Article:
MadSci Network: Biochemistry

Re: Catalase?????

Date: Mon Sep 28 23:13:55 1998
Posted By: kumar chandraskharan, Grad student, Cellular and Molecular Cardiology, Sree Chitra Tirunal Institute for Medical Sciences and Technology
Area of science: Biochemistry
ID: 906830424.Bc

In 1965 De Duve et al isolated a group of intracellular particles from 
liver cells and other tissues by using cell fractionation methods. These 
particles were enriched with some oxidative enzymes, such as peroxidase, 
catalase, D-amino oxidase, and urate oxidase. The name peroxisome was 
applied because this organelle is specifically involved in the formation 
and decomposition of hydrogen peroxide (H2O2). H2O2 and free radicals are 
produced as a result of certain oxidative reactions involved in the 
break down of amino acids and fats. These are very reactive chemical 
species that could damage cellular machinery. To protect the cell from 
these destructive byproducts, such reactions are segregated within these 
small membrane-bounded peroxisomes. Peroxisomes contain four enzymes 
related to the metabolism of H2O2. Three of them - urate oxidase, D-amino 
oxidase, and alpha-hydroxylic acid oxidase - produce peroxide (H2O2), and 
catalase destroys it (2H2O2 - 2H2O + O2).

Catalase is in the matrix of liver peroxisomes and represents up to 40% of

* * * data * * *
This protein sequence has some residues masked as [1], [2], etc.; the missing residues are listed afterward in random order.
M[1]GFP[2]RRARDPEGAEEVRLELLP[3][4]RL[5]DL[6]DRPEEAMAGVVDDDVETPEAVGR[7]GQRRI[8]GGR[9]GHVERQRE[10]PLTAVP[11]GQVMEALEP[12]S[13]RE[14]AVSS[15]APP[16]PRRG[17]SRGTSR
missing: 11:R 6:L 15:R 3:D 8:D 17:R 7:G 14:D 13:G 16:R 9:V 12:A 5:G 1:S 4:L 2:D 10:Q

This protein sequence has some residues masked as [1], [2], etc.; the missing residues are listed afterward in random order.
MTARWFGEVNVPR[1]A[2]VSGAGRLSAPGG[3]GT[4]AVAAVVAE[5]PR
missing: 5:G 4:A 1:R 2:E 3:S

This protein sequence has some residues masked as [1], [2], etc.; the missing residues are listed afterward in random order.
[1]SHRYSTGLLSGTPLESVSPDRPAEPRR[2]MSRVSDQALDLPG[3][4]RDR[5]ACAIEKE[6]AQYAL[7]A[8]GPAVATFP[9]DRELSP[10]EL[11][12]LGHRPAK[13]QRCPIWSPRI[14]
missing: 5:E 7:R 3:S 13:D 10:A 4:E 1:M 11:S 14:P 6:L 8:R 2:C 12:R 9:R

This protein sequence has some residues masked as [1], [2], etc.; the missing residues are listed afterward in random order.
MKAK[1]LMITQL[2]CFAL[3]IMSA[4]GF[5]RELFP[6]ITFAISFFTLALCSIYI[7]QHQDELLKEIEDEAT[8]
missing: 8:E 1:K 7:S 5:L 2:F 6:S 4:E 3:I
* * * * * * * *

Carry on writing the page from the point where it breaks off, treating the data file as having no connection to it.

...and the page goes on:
the total protein. The enzyme urate oxidase and two other enzymes present 
in amphibian and avian peroxisomes are related to the catabolism of 
purines. catalase is synthesized on free ribosomes, and they are packaged 
into peroxisomes without undergoing a proteolytic processing. 
Free radicals are molecules that, because they contain an unpaired 
electron, are extremely reactive. These include the superoxide radical O2.- 
(the dot identifies the unpaired electron) and the reactive hydroxyl 
radical (OH.). H2O2 although not itself a free radical, forms reactive 
compounds in reactions that are catalyzed by Fe++ and Fe+++. H2O2 also 
reacts with the superoxide radical to produce even more reactive free 

H2O2, as well as superoxide anion (O2.-) are normal metabolites in aerobic 
cells. The peroxisome is the main source of H2O2; however, only a fraction 
of this H2O2 diffuses to the cytosol, and most of it is degraded by the 
intraorganellar catalase. Most Cytoplasmic H2O2 is produced by mitochondria 
and membranes of the endoplasmic reticulum, although there are also 
H2O2-producing enzymes in the cytoplasmic matrix. Catalase acts as a 
"safety valve" for dealing with the large amounts of H2O2 generated by 
peroxisomes, however, other enzymes such as glutathione peroxidase, are 
capable of metabolizing hydroperoxides and also H2O2, in the cytosol and 
mitochondria. The production of superoxide anion in mitochondria and 
cytosol is regulated mailnly by the enzyme superoxide dismutase. All of 
these protective enzymes are present in high levels in aerobic tissues.

In recent years the possible relationship between peroxides and free 
radicals (such as O2.-), with the process of aging is being emphasized. 
Such radicals acting on DNA could produce mutations, altering the 
transcrition into mRNA and the translation into proteins. In addition free 
radicals can affect the membranes by causing peroxidation of lipids and 
proteins. For these reasons reducing compouns such as vitamin E or enzymes 
like superoxide dismutase couls also play a role in keeping the healthy 
state of a cell.

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